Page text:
Our sweetest export aligns Louisiana and its people


Some people are familiar with sugarcane as the exotic treat sold at road stands for tourists to chew on, but if you’re from the heart of Louisiana, you know sugarcane as a crop that has created rivalries amongst parishes and has created livelihoods for those within them. Sugarcane is one of the most important crops grown in Louisiana and just about defines us as Louisianians.

“Sugarcane has vast significance to Louisiana,” said Louisiana’s Commissioner of Agriculture and Forestry, Dr. Mike Strain, “not only as a source of revenue but as part of many parishes’ identities.” All across the river parishes and into central Louisiana, communities have timeworn rivalries hinged upon who grows better sugarcane. The common identity has allowed our communities to easily amalgamate, “and for great reason,” says Dr. Strain, “we’ve been growing sugarcane for over 200 years.

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“Sugarcane was first brought here by the Jesuits in the 1700s,” Dr. Strain continues. “They first started growing it to make rum in what is now Jackson Square in New Orleans.” And it’s true. In 1751, Jesuit missionaries brought the Creole strain of sugarcane to New Orleans and began to mass produce Tafia, a rum-like drink, which at the time had a great impact on the meager New Orleans economy. However, the Creole strain was susceptible to the New Orleans frosts and put a damper on creating a sustainable market. It was not for another hundred years when cold tolerant strains were introduced to Louisiana that sugarcane flourished.

“Sugarcane puts more than two billion dollars into Louisiana’s economy,” Dr. Strain stated. “Louisiana’s production of sugarcane covers more than 431,000 acres and is produced by more than 450 farmers.”

Its production really sprawls across the state because of Louisiana’s rainy seasons and semi-tropical climate. “Sugarcane thrives in alluvial soil,” Dr. Strain said, referring to the fine-grained silt formed by the running waters of the Mississippi River that make up the Louisiana coast. “That is why we grow sugarcane from Alexandria down to Plaquemines Parish and all the way to the Texas line.”

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The low-lying areas surrounding rivers as well as warm autumn temperatures and late winters all play a role in Louisiana’s prolific sugarcane harvest.

“We’re actually about halfway through the harvest season right now,” added Strain. “Sugarcane is always harvested from late fall to early winter. From late September until right around New Year’s, we’re harvesting every single day. When the weather starts turning cooler, the sugar content rises, and that’s when we fire up the mills.”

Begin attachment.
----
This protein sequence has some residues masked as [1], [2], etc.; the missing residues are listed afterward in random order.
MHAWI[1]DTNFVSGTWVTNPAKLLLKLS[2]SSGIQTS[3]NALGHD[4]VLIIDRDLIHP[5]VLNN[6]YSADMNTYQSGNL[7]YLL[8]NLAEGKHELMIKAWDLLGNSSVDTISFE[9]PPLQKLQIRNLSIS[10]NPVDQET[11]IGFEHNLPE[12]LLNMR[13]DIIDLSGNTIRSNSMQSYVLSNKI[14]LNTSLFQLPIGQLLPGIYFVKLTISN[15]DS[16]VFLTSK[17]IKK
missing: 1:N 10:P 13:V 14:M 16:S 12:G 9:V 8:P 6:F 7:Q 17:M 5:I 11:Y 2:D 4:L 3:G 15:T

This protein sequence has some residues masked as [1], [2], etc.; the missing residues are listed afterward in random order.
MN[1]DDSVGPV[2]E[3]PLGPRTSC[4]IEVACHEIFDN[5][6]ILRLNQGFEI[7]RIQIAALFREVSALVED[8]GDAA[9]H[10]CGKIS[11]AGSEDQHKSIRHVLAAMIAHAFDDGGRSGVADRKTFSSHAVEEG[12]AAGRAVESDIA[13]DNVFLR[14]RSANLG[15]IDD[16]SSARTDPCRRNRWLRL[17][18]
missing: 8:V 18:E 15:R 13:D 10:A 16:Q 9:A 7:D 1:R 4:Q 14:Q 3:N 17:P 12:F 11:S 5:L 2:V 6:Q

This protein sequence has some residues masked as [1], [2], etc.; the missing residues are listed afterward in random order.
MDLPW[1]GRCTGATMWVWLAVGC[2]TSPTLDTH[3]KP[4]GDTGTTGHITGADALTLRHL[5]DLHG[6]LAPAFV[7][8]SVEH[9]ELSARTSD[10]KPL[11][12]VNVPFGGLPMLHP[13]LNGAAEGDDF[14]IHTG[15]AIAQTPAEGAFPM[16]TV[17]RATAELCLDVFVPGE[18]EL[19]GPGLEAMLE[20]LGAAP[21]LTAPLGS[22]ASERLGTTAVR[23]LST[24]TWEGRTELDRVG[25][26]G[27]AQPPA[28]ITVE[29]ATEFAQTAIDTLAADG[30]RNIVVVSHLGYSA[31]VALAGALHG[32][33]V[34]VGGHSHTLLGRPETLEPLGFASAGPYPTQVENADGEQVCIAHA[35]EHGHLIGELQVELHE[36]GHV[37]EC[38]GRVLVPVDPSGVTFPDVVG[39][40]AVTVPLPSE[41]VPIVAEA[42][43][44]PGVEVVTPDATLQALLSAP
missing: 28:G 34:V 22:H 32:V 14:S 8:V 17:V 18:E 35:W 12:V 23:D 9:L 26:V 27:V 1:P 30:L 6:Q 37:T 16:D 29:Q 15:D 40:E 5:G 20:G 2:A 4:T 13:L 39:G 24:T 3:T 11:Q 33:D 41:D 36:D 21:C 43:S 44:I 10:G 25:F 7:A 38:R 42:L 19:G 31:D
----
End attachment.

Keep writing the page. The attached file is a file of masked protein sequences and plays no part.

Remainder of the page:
Halfway through the harvest this year, sugarcane farmers have big shoes to fill after setting a sugar recovery record in 2016, according to the LSU Agricultural Center. Last year, producers harvested an average of 31.5 tons of cane per acre of farmland (over 13.5 million tons of sugarcane). This was a modest amount of cane produced, but after it was “grinded,” refineries were able to extract a record breaking 246 pounds of sugar for every ton of cane, resulting in more than 1.6 million tons of refined sugar.

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Sugarcane aligns many major highways in the Port’s district as seen here along U.S. Highway 61.


“Grinding is the process where the liquid is extracted from the sugarcane,” Dr. Strain explains. “Directly after sugarcane is harvested it is loaded up and sent to mills where refiners extract the cane’s liquid and then process it into raw sugar.” Raw sugar is light brown in color due to the presence of molasses within its crystals. “Raw sugar is then loaded by barge or truck and sent to a ‘white sugar’ refinery where they purify the sugar into white sugar and isolate the molasses which are both bagged and shipped out by tanker and sent directly to market, or remixed into brown sugar.”

There are now 11 sugar mills that grind sugarcane and two sugar refineries in Louisiana working from sunrise to sundown creating this season’s product.

A lot of that product is shipped out of Louisiana. In fact, refined sugar makes up “about 10 percent of all of our exports,” added Strain, “but still a lot of it is put into our own economy.”

Louisiana loves its sugar — and we have the infrastructure to share it with the entire nation.

The Louisiana Sugar Refining, located in Gramercy, is a $190 million white sugar refinery capable of refining two billion pounds of white sugar.

We have all seen Domino Sugar in local coffee shops, on shelves at grocery stores and in bakeries, but we do not always remember that Domino Sugar is Louisiana sugarcane grinded and refined into white sugar at the Domino Sugar Refinery in Chalmette.

Sugarcane plays a critical role in our state’s identity, from our state’s economic fortitude from exports to our international appeal toward tourists coming here for sugar smothered beignets or brown sugar melted pralines. Sugar, in a way, defines us. And just like Louisianians, the sugarcane in Louisiana is becoming more and more resilient and tenacious.

“Sugarcane is a five year crop, so it takes a strong variety of the plant and a lot of patience,” said Strain. “The outcome is a product that we all love.

Agriculture as a natural resource-based industry is the foundation of our economy and sugar is a vital part of that overall foundation. If managed properly, agriculture and sugar is infinitely sustainable and will only continue to grow to provide more income, more jobs and more delicious foods in Louisiana.”


By Kevin O’Sullivan




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